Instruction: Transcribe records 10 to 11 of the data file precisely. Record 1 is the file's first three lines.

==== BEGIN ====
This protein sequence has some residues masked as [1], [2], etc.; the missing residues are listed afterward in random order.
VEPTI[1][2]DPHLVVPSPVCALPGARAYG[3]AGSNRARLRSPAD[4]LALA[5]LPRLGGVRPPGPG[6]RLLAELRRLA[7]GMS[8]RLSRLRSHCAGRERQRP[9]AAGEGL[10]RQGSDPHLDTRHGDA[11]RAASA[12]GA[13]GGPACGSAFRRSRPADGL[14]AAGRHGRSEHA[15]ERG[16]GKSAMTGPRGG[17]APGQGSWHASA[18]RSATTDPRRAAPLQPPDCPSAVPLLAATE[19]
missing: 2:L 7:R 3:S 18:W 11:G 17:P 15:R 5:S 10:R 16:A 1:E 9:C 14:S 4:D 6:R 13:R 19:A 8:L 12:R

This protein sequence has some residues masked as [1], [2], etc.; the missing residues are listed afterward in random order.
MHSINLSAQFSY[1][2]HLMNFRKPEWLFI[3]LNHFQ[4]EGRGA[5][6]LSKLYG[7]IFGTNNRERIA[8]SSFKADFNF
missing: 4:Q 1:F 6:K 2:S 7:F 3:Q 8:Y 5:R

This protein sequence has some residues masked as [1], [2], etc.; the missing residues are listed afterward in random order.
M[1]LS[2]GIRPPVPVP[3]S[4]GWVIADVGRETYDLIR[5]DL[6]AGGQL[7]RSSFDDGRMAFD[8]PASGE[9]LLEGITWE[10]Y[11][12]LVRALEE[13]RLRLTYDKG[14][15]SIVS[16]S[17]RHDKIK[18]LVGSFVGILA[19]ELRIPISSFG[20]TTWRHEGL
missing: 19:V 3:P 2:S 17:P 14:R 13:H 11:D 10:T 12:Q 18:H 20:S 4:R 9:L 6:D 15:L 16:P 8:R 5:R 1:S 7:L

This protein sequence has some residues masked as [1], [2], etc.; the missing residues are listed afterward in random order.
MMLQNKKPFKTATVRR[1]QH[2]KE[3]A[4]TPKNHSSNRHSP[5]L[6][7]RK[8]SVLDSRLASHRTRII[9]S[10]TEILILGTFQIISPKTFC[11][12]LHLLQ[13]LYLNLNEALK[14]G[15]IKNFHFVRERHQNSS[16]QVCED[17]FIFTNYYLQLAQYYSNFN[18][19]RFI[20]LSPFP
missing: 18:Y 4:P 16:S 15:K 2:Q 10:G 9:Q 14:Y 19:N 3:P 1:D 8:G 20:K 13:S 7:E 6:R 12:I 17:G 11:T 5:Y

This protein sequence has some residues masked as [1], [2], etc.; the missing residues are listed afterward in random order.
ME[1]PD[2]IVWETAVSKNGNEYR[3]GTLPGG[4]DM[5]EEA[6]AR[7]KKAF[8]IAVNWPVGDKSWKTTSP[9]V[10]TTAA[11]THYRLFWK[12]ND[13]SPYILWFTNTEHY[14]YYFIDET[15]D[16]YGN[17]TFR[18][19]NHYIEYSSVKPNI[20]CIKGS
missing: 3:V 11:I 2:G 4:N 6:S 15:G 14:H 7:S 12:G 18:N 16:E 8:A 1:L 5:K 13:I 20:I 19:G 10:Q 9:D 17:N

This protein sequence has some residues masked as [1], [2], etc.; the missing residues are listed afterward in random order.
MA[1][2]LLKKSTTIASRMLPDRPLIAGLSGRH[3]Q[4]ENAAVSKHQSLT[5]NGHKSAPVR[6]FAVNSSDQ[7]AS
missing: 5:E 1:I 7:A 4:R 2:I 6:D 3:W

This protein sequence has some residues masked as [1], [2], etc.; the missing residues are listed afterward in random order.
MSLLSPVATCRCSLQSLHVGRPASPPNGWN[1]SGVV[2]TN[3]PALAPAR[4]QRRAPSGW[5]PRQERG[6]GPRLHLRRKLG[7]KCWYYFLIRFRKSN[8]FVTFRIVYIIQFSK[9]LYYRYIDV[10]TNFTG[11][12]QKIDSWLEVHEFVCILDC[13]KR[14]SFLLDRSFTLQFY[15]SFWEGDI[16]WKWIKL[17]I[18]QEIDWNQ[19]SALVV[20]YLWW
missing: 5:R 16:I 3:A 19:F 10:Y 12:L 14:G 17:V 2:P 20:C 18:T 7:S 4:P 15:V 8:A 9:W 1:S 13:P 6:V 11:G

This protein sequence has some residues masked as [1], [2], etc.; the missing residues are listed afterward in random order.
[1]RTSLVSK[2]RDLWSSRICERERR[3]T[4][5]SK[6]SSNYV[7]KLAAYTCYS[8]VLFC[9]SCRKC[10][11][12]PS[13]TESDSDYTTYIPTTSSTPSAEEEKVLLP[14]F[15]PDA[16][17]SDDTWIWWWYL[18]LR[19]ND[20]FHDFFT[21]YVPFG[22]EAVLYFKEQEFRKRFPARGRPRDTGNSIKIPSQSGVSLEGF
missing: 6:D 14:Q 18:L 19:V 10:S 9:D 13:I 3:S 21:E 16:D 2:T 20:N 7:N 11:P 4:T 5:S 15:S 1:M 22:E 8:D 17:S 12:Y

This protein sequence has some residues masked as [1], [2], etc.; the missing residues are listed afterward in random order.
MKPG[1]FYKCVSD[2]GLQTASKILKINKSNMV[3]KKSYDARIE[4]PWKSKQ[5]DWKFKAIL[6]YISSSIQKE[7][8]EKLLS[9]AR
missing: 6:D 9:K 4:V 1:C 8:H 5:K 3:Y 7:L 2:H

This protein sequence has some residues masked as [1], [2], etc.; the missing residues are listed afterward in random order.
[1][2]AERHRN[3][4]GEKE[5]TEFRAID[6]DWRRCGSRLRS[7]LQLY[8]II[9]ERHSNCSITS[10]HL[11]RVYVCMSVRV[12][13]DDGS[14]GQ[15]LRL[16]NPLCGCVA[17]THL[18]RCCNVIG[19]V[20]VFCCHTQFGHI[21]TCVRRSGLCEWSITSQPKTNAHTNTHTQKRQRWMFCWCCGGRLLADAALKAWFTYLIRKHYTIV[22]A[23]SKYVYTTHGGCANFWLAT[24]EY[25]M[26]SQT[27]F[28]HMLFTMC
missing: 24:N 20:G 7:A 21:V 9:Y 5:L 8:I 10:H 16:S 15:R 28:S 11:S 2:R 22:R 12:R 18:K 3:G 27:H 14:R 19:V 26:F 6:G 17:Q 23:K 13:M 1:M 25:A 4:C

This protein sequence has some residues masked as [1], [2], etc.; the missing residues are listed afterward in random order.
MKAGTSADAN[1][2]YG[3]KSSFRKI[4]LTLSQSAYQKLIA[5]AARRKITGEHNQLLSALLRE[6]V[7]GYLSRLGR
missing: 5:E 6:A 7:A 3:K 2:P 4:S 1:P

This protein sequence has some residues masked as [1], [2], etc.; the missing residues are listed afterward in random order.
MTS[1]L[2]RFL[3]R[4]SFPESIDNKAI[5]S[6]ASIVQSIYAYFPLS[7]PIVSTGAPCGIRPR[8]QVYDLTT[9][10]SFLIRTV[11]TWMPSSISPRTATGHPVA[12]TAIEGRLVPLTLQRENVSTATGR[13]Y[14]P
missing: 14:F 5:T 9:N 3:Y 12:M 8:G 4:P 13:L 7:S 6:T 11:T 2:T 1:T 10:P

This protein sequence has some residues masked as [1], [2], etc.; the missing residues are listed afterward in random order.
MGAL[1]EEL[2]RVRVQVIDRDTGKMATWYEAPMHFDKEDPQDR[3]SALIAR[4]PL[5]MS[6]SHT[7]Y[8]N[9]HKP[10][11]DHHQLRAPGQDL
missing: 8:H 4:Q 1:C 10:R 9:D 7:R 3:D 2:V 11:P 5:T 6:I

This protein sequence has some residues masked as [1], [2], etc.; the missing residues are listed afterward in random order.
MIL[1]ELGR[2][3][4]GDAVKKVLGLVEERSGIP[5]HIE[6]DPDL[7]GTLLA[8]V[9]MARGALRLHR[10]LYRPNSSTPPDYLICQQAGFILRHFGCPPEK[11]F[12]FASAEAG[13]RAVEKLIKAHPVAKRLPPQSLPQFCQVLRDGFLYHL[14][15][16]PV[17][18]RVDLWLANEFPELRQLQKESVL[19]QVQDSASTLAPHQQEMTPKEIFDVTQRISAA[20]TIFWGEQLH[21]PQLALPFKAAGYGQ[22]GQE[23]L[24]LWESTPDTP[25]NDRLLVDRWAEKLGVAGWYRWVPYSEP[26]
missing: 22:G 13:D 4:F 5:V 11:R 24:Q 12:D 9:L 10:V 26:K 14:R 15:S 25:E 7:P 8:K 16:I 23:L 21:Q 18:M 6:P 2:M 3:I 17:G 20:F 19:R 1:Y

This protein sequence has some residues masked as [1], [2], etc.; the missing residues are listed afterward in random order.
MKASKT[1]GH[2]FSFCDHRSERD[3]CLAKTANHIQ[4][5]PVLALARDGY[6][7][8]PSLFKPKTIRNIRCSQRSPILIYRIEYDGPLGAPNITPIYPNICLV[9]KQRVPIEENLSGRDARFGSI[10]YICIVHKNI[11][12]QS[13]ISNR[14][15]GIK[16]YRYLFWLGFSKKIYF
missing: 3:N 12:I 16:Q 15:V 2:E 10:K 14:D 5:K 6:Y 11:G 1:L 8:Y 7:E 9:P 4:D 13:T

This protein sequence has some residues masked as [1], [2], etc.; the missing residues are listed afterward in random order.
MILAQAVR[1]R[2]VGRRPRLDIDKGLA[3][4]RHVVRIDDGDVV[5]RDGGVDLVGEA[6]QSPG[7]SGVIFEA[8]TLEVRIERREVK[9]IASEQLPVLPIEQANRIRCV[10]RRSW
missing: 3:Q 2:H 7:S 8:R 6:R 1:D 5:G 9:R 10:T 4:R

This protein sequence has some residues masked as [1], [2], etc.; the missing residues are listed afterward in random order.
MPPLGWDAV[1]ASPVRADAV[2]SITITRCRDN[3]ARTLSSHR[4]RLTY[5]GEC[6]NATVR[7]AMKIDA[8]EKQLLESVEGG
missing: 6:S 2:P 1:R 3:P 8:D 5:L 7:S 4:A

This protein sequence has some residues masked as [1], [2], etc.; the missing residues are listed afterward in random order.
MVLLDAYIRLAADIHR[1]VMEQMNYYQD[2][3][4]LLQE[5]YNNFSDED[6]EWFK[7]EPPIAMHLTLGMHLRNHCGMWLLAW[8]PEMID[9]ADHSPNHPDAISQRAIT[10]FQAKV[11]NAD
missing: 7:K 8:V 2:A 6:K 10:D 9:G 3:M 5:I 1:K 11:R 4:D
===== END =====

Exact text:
This protein sequence has some residues masked as [1], [2], etc.; the missing residues are listed afterward in random order.
[1][2]AERHRN[3][4]GEKE[5]TEFRAID[6]DWRRCGSRLRS[7]LQLY[8]II[9]ERHSNCSITS[10]HL[11]RVYVCMSVRV[12][13]DDGS[14]GQ[15]LRL[16]NPLCGCVA[17]THL[18]RCCNVIG[19]V[20]VFCCHTQFGHI[21]TCVRRSGLCEWSITSQPKTNAHTNTHTQKRQRWMFCWCCGGRLLADAALKAWFTYLIRKHYTIV[22]A[23]SKYVYTTHGGCANFWLAT[24]EY[25]M[26]SQT[27]F[28]HMLFTMC
missing: 24:N 20:G 7:A 21:V 9:Y 5:L 8:I 10:H 16:S 15:R 28:S 11:S 2:R 22:R 12:R 18:K 3:G 27:H 14:R 19:V 26:F 6:G 17:Q 23:K 13:M 1:M 25:A 4:C

This protein sequence has some residues masked as [1], [2], etc.; the missing residues are listed afterward in random order.
MKAGTSADAN[1][2]YG[3]KSSFRKI[4]LTLSQSAYQKLIA[5]AARRKITGEHNQLLSALLRE[6]V[7]GYLSRLGR
missing: 5:E 6:A 7:A 3:K 2:P 4:S 1:P